Hopelessness is the first album from independent musician Anohni, who was previously known as Antony Hegarty of the pop group Antony and the Johnsons. It’s an album that’s heavily political, but it is also intensely beautiful.
There’s a fire brewing along the edge of the Arctic Circle. And if gets any hotter it may just begin to melt the icecaps. This week sees the return of the raw talent that is Nicole Willis. Brooklyn-born and now Helsinki-based, her first two albums with the Soul Investigators (Keep Reachin’ Up (2005) and Tortured Soul (2013)) are marvels of original, sensational soul music – they’re more than 60s “throwbacks”.
If you live in the UK, you can’t fail to have noticed that we’re approaching another riveting general election. The three major parties – Labour, the Conservatives and the Liberal Democrats – are all hoping their rhetoric will win you, and I, over. We’ve even got the Eurosceptic, borderline-racist party, UKIP, filling our screens this time.
If you’re reading this, I’m assuming you have at least some view on politics, and the decision makers who, like it or not, hold much of the power in our society.
Oh, this good. Yet another result of the poisonous 2010 Budget is VAT (Value Added Tax), which, as of Jan 1, has now risen from 17.5% to 20%. There have been dire warnings that the new tax rise could result in the loss of 250,000 jobs, nevertheless, the coalition government see this “tough, but fair” strategy as the only way to get Britain on the road to economic recovery.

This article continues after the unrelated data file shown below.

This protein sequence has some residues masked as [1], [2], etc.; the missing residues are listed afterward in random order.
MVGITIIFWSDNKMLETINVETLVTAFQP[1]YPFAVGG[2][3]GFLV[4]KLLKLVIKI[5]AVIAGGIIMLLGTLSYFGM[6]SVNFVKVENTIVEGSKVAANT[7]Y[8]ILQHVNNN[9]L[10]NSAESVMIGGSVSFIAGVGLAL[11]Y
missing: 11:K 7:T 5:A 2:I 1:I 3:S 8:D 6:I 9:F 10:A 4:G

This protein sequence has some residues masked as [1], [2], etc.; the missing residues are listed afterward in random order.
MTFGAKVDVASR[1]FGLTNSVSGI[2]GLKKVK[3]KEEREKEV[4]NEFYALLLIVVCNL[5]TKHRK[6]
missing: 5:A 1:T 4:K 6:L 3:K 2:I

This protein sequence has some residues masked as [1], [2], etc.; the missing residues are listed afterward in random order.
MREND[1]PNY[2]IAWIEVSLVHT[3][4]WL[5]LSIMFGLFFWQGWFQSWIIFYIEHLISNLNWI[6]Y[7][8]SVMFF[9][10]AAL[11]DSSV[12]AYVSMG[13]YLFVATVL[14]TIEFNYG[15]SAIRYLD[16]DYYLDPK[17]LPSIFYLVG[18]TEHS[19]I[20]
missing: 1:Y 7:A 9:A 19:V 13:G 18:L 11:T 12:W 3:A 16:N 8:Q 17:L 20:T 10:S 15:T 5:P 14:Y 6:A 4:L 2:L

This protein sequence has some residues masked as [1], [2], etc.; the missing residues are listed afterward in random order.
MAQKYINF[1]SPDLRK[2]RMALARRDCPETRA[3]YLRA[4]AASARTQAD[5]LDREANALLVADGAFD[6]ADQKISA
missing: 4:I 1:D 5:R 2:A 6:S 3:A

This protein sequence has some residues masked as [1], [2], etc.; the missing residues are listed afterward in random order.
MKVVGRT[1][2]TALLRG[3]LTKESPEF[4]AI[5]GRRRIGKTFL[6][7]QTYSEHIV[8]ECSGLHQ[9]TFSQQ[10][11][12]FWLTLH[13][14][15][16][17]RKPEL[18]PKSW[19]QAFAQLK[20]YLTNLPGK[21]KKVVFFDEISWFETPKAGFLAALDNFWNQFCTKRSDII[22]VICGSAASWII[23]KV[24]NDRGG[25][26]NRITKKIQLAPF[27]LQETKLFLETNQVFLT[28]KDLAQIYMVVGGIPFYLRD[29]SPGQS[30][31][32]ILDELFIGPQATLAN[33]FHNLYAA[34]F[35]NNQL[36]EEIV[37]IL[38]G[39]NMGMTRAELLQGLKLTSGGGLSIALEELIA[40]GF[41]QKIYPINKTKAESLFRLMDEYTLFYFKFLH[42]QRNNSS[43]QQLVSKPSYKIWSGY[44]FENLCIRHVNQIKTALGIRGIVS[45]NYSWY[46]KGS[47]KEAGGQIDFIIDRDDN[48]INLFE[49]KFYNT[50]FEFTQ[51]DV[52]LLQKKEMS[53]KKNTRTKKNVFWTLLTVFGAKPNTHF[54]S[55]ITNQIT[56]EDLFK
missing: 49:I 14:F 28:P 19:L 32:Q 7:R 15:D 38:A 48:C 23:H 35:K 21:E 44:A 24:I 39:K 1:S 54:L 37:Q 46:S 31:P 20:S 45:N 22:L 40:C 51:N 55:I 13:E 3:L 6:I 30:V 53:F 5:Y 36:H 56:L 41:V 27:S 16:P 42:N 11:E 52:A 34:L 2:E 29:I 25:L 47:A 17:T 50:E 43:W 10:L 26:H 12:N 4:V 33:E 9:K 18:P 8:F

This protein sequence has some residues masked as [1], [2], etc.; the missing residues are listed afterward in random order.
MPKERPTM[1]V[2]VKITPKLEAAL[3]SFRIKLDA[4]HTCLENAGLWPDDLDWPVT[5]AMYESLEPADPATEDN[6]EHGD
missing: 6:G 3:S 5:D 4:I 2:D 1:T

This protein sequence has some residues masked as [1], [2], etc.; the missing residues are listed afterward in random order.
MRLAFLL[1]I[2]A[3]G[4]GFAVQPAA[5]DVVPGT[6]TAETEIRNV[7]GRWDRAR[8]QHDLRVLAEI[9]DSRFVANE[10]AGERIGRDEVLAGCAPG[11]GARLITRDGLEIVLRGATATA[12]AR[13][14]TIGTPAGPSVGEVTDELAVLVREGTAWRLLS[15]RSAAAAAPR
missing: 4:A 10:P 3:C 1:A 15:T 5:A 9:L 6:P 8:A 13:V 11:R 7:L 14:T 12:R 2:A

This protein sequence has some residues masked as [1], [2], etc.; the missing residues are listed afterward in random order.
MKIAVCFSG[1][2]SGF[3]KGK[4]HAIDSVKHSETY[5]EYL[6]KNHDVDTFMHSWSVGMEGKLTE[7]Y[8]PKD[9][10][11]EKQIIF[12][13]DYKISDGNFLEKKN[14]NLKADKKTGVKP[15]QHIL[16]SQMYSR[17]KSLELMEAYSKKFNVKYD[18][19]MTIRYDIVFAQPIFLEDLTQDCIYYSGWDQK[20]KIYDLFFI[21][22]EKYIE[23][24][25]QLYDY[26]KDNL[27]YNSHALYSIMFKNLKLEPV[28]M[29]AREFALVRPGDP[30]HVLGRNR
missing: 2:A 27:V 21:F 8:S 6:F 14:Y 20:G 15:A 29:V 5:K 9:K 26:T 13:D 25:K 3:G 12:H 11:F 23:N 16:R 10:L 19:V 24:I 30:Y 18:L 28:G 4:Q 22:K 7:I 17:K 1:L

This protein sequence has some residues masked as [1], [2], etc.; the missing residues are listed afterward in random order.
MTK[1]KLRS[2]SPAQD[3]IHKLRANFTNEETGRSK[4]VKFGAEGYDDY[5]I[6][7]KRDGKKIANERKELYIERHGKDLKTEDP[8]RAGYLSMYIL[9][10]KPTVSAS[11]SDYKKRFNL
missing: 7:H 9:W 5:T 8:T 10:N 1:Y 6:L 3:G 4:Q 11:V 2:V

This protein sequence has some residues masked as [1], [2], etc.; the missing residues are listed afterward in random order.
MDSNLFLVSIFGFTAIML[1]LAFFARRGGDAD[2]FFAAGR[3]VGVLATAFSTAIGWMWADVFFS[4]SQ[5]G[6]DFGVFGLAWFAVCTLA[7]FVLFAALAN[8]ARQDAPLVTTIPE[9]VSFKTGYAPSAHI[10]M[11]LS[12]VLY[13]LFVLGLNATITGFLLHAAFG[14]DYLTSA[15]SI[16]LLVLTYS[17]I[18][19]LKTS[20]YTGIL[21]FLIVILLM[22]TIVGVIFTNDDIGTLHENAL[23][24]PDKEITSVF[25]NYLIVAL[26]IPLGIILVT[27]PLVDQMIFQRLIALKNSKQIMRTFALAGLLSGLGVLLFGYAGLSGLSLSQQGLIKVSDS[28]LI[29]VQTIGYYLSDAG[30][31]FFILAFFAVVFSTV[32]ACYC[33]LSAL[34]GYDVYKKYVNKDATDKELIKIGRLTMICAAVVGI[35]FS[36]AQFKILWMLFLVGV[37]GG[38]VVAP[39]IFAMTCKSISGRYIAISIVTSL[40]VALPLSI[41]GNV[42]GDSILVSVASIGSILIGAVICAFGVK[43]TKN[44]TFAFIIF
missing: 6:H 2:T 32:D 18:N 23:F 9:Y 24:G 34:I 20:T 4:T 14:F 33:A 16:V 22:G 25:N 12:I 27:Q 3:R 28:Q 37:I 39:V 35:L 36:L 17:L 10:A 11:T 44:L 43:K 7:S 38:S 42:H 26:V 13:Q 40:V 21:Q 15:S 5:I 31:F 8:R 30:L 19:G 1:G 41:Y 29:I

This government have already betrayed the trust of thousands of first-time voters (myself included) by increasing university tuition fees up to £9,000 a year – something with will have a crippling effect on the country’s higher education system, putting it further out of reach of the poorer classes and prompting layoffs and cuts up and down the country. My brother and cousins will be affected by this as they are due to go to university after the increase in 2012. Perhaps I’ll express some further thoughts on this soon.